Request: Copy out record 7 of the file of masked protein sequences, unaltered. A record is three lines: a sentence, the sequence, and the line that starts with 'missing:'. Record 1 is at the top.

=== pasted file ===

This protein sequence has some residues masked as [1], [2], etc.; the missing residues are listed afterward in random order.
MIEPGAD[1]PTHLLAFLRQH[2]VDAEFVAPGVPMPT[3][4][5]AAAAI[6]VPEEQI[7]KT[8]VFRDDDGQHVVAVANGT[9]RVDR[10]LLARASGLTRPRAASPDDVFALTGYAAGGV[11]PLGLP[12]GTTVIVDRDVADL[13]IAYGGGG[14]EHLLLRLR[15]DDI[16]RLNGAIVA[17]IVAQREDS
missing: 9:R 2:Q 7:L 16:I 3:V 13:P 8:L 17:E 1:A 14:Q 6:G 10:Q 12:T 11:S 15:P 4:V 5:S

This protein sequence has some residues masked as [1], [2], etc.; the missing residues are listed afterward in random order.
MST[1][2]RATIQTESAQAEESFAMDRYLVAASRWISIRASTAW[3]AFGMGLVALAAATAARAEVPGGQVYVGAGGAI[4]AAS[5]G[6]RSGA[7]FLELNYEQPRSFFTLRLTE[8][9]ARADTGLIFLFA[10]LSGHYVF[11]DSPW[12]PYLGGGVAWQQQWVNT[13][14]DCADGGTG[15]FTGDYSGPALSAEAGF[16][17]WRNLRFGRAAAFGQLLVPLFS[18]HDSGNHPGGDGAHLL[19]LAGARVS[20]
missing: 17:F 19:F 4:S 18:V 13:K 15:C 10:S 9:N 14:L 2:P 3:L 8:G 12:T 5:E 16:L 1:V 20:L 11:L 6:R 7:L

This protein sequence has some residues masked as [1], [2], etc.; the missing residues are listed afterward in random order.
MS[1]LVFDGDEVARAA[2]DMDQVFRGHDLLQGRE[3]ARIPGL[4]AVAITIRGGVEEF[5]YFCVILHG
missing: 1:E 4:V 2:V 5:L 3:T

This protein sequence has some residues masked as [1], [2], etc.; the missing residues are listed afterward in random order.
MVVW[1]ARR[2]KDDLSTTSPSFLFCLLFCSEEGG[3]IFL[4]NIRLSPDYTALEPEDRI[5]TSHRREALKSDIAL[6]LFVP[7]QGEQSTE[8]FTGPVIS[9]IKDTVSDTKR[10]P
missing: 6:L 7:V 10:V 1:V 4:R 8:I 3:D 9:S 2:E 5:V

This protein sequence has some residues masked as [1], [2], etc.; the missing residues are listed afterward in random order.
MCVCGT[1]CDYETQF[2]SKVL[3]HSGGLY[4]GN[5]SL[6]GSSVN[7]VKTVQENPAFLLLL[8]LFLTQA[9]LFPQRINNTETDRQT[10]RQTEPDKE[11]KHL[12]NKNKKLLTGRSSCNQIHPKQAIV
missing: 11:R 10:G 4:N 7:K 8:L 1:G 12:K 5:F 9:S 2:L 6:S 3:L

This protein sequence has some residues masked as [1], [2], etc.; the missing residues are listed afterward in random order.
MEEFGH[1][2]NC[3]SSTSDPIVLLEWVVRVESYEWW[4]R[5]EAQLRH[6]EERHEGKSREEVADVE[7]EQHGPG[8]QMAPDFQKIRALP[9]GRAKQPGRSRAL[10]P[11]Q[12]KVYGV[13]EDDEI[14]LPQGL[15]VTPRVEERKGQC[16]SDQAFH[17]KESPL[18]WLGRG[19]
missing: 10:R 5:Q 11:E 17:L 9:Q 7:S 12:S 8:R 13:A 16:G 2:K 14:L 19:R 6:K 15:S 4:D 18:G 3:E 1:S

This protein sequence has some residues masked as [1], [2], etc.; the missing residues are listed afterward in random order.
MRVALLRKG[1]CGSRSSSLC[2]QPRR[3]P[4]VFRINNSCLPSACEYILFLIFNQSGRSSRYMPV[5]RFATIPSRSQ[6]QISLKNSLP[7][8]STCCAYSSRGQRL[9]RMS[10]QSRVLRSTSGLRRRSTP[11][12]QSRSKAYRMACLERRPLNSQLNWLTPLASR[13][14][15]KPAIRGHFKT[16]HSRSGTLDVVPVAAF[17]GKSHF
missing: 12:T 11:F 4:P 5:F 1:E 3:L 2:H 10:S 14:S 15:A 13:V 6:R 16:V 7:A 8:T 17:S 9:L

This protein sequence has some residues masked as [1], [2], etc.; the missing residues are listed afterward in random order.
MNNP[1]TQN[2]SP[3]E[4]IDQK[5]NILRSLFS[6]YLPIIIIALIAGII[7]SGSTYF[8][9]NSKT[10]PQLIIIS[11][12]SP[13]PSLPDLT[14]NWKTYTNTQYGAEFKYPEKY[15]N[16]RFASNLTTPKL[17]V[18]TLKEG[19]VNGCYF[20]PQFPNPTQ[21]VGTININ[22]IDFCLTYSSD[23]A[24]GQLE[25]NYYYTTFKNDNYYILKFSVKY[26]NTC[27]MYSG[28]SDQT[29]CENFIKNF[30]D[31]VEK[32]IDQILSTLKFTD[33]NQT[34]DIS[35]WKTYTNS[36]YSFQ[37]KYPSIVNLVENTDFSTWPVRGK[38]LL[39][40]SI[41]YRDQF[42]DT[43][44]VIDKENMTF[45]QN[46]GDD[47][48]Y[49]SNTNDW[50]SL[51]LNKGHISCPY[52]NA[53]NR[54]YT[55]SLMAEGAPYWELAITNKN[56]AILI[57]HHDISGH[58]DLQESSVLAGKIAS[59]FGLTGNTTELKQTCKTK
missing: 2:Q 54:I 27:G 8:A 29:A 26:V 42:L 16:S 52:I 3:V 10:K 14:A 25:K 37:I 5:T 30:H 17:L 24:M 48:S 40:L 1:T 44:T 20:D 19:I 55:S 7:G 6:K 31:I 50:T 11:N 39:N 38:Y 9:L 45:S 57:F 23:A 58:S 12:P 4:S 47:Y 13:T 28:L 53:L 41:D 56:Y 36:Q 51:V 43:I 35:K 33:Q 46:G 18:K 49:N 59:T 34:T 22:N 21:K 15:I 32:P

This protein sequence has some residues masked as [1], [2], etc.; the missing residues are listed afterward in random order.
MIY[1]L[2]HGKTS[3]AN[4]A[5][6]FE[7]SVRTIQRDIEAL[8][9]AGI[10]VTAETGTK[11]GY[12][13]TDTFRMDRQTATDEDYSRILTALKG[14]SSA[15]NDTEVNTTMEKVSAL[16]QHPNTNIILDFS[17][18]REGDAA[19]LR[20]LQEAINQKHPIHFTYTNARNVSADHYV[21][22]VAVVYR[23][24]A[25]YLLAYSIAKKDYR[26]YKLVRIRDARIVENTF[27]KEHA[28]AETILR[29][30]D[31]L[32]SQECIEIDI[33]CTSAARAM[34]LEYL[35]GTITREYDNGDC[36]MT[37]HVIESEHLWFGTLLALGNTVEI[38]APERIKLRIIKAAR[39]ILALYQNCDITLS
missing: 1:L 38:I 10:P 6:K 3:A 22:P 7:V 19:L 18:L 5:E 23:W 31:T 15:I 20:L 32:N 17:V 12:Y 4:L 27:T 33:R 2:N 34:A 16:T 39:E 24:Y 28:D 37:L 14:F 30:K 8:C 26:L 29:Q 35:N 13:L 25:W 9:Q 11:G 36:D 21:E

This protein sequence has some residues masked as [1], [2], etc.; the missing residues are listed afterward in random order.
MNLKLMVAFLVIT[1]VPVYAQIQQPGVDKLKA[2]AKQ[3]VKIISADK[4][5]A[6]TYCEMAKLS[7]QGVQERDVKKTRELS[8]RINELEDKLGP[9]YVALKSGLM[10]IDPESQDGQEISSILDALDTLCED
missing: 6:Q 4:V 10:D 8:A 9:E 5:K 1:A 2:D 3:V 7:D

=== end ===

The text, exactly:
This protein sequence has some residues masked as [1], [2], etc.; the missing residues are listed afterward in random order.
MRVALLRKG[1]CGSRSSSLC[2]QPRR[3]P[4]VFRINNSCLPSACEYILFLIFNQSGRSSRYMPV[5]RFATIPSRSQ[6]QISLKNSLP[7][8]STCCAYSSRGQRL[9]RMS[10]QSRVLRSTSGLRRRSTP[11][12]QSRSKAYRMACLERRPLNSQLNWLTPLASR[13][14][15]KPAIRGHFKT[16]HSRSGTLDVVPVAAF[17]GKSHF
missing: 12:T 11:F 4:P 5:F 1:E 3:L 2:H 10:S 14:S 15:A 13:V 6:R 16:V 7:A 8:T 17:S 9:L